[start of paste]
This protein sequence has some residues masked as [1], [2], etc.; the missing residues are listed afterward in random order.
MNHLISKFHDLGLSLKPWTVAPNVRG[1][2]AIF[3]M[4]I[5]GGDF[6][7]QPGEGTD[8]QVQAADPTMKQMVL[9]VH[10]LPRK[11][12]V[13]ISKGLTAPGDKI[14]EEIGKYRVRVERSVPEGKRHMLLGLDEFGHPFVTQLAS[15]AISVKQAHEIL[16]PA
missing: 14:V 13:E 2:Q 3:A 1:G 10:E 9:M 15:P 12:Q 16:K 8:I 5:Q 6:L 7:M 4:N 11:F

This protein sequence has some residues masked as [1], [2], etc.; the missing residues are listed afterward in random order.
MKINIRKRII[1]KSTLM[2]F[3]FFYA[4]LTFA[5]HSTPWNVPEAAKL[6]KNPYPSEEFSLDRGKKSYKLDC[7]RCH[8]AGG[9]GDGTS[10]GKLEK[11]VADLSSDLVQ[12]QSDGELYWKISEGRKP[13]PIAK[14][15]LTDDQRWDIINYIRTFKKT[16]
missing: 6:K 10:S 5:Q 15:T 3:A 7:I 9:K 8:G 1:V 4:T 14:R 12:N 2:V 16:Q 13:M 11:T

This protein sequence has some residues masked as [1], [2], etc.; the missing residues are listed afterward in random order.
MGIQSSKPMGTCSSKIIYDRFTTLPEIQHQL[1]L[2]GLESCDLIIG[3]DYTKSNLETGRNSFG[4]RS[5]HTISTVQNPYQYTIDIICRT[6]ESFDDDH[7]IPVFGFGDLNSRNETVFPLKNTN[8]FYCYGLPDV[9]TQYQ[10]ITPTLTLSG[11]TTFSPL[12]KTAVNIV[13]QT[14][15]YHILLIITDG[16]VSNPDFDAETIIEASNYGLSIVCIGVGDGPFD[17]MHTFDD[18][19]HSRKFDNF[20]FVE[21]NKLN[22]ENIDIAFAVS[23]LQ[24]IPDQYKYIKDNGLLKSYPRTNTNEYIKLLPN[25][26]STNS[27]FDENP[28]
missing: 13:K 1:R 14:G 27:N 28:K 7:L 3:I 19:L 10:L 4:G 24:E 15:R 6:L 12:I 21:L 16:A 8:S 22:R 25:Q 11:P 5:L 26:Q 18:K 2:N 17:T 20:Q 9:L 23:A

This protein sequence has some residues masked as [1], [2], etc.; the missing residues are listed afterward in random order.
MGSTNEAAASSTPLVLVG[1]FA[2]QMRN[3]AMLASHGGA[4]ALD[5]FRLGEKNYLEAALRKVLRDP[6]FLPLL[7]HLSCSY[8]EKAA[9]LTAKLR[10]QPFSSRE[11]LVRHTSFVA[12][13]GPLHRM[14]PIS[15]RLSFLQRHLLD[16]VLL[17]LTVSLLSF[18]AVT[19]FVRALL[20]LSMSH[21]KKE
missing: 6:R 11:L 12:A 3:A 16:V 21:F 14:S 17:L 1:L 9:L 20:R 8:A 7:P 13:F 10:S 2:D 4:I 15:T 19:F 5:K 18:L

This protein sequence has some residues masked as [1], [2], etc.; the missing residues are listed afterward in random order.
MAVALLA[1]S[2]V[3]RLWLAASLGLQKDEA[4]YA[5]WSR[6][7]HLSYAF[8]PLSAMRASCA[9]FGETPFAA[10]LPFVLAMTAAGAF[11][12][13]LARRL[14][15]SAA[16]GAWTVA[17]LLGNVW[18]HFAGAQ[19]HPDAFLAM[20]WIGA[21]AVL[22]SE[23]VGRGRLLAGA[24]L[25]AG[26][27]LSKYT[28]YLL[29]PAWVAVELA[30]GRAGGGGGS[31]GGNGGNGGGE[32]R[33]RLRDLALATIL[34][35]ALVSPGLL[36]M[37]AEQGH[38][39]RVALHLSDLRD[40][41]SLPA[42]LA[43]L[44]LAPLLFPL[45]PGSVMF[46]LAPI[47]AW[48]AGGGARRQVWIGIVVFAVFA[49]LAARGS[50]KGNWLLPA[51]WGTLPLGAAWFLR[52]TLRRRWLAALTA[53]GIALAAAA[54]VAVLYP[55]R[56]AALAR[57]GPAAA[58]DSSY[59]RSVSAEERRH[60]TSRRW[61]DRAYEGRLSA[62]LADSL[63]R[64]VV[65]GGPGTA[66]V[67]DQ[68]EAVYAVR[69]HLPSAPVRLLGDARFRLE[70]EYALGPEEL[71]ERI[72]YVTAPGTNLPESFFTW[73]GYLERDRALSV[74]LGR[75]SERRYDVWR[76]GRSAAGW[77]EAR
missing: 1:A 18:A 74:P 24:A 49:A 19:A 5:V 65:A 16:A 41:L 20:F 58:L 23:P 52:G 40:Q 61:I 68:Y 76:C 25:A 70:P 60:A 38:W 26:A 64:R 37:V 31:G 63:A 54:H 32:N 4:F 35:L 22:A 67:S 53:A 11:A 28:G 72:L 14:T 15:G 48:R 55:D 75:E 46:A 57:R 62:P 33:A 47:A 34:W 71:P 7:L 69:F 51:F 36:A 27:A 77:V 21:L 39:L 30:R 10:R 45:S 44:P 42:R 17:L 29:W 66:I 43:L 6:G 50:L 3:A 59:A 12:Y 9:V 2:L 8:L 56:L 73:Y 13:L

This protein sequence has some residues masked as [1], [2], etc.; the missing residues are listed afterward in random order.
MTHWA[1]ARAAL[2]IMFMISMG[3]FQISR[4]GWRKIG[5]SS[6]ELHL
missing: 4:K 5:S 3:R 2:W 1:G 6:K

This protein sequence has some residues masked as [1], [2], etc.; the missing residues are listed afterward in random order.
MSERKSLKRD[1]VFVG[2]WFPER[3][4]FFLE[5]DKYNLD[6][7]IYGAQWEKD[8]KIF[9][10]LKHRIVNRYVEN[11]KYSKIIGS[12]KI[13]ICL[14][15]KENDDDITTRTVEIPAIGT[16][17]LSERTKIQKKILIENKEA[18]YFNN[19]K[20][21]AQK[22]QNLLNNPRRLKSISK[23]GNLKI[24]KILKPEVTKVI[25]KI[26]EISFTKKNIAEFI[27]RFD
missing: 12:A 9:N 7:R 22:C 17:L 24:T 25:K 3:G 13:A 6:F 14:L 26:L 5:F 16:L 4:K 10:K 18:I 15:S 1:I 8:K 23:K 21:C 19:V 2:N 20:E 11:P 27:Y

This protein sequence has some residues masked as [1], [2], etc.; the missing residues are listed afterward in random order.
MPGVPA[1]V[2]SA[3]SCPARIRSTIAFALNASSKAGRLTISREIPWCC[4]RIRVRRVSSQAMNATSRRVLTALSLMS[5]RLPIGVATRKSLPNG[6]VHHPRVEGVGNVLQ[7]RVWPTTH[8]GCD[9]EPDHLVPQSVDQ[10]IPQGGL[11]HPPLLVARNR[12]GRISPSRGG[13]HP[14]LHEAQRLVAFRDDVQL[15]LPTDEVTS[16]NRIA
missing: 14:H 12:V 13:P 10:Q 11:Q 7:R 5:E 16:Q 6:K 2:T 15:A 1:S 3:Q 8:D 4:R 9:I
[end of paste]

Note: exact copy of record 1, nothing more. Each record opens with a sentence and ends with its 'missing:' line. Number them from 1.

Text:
This protein sequence has some residues masked as [1], [2], etc.; the missing residues are listed afterward in random order.
MNHLISKFHDLGLSLKPWTVAPNVRG[1][2]AIF[3]M[4]I[5]GGDF[6][7]QPGEGTD[8]QVQAADPTMKQMVL[9]VH[10]LPRK[11][12]V[13]ISKGLTAPGDKI[14]EEIGKYRVRVERSVPEGKRHMLLGLDEFGHPFVTQLAS[15]AISVKQAHEIL[16]PA
missing: 14:V 13:E 2:Q 3:A 1:G 10:E 9:M 15:P 12:Q 16:K 8:I 5:Q 6:L 7:M 4:N 11:F